It all depends on whether the developer permits advertising of the assignment. Refer to the original Agreement of Purchase and Sale to see if there are any prohibitions against listing the assignment or consult the Developer (Most Agreements of Purchase and Sale contain such a prohibition).
How long will it take to rent out my property?

There is no simple answer. We will do a detailed analysis of the rental market, factoring in the condition, location, and amenities of your property along with the current rental market. According to our experience, the tenant placement usually takes from 1 – 6 weeks depends on the neighborhood, price, and the condition of the property.

We usually obtain feedback from the prospective tenant after their viewing of your property, and discuss with you to adjust any marketing strategy for making sure the property will be rented out successfully with your best interest.

7. What if the construction, occupancy, closing, or unit transfer date is delayed?
In the event of a delay, the assignment is still valid: the Assignee has agreed to take on their agreement and all responsibilities involved in it.
8. What if the Assignee doesn’t close?
This is no different than in any sale. The Assignor in most cases is not released from the obligations under the Agreement of Purchase and Sale. Accordingly, both the Assignor and Assignee will be liable.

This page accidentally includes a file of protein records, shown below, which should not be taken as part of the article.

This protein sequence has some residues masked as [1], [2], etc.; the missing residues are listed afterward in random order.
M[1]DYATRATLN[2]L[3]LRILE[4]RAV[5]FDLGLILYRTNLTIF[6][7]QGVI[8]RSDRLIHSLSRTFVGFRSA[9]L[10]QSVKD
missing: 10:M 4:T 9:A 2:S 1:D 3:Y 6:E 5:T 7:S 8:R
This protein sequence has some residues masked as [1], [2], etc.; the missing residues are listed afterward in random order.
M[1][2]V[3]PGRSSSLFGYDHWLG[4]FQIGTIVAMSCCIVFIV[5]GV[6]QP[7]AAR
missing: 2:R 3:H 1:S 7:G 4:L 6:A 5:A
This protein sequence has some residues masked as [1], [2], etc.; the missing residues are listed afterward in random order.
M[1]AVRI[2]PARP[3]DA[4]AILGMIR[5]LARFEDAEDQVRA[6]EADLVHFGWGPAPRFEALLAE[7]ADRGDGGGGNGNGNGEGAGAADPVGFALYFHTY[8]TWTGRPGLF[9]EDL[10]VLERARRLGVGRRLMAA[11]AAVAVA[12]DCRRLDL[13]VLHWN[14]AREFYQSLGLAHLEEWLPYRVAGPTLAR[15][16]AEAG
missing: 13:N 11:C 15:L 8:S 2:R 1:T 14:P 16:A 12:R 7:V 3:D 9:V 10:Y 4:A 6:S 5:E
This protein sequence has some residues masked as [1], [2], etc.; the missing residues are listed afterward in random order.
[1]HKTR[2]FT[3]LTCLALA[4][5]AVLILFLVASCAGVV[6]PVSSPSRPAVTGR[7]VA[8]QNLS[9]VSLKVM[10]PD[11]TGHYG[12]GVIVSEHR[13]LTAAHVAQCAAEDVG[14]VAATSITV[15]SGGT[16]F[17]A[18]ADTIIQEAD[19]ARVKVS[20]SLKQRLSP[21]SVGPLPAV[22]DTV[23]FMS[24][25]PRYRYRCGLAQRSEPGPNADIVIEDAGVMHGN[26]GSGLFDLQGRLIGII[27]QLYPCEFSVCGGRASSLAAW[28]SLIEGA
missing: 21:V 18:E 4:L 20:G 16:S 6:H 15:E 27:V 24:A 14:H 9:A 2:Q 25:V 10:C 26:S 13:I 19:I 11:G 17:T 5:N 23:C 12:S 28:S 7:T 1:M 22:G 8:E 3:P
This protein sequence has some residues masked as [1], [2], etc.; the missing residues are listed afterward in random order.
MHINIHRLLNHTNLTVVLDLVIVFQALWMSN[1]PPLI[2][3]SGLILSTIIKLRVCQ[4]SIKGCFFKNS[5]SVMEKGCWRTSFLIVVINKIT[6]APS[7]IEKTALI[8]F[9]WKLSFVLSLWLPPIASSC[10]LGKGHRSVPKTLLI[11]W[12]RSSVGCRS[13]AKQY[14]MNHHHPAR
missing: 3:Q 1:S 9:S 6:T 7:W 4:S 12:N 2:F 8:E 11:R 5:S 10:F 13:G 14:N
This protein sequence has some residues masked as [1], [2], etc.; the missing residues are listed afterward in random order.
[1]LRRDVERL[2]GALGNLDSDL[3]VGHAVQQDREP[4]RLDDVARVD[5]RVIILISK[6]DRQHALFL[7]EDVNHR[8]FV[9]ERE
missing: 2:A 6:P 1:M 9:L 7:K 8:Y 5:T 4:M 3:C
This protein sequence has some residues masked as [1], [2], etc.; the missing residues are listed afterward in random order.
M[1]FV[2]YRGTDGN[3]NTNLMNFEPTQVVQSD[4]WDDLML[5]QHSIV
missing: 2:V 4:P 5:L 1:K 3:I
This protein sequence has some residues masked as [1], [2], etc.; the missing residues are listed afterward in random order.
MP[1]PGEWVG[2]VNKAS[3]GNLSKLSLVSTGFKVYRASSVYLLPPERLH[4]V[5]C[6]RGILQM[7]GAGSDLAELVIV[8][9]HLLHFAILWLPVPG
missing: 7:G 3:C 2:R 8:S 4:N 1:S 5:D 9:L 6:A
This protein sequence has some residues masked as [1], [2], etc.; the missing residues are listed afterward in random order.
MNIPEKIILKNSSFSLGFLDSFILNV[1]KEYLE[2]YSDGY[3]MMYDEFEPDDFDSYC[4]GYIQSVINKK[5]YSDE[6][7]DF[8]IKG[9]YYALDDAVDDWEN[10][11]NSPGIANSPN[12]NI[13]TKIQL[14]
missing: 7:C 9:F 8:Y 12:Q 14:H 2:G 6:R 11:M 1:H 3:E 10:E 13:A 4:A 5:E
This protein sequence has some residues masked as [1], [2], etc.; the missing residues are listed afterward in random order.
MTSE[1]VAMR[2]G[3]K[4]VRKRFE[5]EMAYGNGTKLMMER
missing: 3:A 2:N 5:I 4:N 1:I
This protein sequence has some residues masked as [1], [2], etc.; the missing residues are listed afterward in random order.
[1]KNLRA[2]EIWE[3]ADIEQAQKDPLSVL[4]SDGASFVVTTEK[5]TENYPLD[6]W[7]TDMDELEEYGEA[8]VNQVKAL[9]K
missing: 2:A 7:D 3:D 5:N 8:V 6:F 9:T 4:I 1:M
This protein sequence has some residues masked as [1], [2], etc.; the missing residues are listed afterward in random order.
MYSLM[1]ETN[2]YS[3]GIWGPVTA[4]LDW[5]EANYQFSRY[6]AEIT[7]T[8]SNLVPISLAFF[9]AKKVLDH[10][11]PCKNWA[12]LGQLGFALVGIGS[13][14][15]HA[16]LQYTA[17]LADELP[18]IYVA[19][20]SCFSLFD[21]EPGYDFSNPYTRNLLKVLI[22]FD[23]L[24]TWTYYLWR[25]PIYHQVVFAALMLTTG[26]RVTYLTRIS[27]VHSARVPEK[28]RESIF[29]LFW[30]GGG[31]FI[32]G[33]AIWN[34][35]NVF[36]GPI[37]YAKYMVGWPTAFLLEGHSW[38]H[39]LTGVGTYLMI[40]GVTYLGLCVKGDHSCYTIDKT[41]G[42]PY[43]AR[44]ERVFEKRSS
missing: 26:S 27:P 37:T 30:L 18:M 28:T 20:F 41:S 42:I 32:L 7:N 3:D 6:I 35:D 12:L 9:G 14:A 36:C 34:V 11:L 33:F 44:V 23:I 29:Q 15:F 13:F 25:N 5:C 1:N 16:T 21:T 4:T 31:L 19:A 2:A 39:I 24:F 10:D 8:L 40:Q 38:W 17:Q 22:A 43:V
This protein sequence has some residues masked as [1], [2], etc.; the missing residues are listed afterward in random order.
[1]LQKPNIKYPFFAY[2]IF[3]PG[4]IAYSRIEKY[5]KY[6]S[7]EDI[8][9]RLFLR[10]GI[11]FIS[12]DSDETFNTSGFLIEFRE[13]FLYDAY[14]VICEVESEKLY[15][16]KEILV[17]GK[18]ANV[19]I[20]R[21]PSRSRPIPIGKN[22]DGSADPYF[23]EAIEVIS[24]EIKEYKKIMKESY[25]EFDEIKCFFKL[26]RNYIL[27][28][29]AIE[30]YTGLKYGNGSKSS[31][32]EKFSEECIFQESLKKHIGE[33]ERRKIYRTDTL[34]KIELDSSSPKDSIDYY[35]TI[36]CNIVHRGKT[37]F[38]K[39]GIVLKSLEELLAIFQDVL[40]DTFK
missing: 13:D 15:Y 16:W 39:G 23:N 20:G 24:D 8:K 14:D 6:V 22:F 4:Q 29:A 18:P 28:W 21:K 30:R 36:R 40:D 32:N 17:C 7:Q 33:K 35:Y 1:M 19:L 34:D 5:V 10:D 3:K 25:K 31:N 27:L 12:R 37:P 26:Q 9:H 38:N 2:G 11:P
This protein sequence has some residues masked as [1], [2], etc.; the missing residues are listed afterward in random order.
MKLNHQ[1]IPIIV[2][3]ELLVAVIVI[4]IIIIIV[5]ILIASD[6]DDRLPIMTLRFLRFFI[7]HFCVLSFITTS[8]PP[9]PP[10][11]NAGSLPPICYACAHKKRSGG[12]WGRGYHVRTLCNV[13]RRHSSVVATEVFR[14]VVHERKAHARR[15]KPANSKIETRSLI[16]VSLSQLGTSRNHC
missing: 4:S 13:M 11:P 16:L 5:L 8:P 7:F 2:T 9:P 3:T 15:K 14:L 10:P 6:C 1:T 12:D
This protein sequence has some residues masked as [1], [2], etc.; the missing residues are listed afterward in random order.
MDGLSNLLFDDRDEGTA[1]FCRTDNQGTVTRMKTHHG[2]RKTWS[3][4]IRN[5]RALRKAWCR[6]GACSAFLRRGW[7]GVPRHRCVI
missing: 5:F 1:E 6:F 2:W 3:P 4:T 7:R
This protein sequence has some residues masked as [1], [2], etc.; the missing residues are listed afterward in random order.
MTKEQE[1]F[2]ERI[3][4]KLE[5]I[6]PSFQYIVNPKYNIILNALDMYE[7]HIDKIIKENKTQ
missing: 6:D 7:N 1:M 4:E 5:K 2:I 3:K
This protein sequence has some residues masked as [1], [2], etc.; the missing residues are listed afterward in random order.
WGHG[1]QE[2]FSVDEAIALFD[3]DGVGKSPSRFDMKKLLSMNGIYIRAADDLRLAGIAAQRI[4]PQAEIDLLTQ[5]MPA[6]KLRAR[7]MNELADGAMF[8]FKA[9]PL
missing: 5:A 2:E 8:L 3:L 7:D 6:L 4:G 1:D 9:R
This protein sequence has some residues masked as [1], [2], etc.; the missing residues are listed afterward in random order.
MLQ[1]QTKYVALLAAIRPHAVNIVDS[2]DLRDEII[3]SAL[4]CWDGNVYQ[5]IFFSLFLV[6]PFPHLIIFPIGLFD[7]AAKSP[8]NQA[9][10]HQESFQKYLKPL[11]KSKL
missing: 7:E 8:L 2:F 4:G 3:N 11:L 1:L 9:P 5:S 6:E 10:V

9. What is the cost of assigning an Agreement of Purchase and Sale?
If the Developer consents to an assignment, there will generally be an administration fee and legal fees. These fees will vary. Consult the original Agreement of Purchase and Sale and the Developer.
10. When does the Assignor get their money?
In an assignment, depending on the closing date and the terms of the assignment agreement that Assignor and Assignee agreed on, the Assignor is usually paid when:

a) the Assignee gets possession or occupancy or,
b) when the original seller approves the assignment, if applicable or,
c) when the Assignee obtains the legal title.

11. Who gets the interest, if any, payable by the Builder on the original deposits?
The interest is likely to be paid to the Assignor, unless otherwise specified.
call us

Lotus Yuen PREC
(778) 862-8321
LotusYuen@gmail.com

Office

REMAX CENTRAL
#1 5050 Kingsway
Burnaby BC V5H 4C2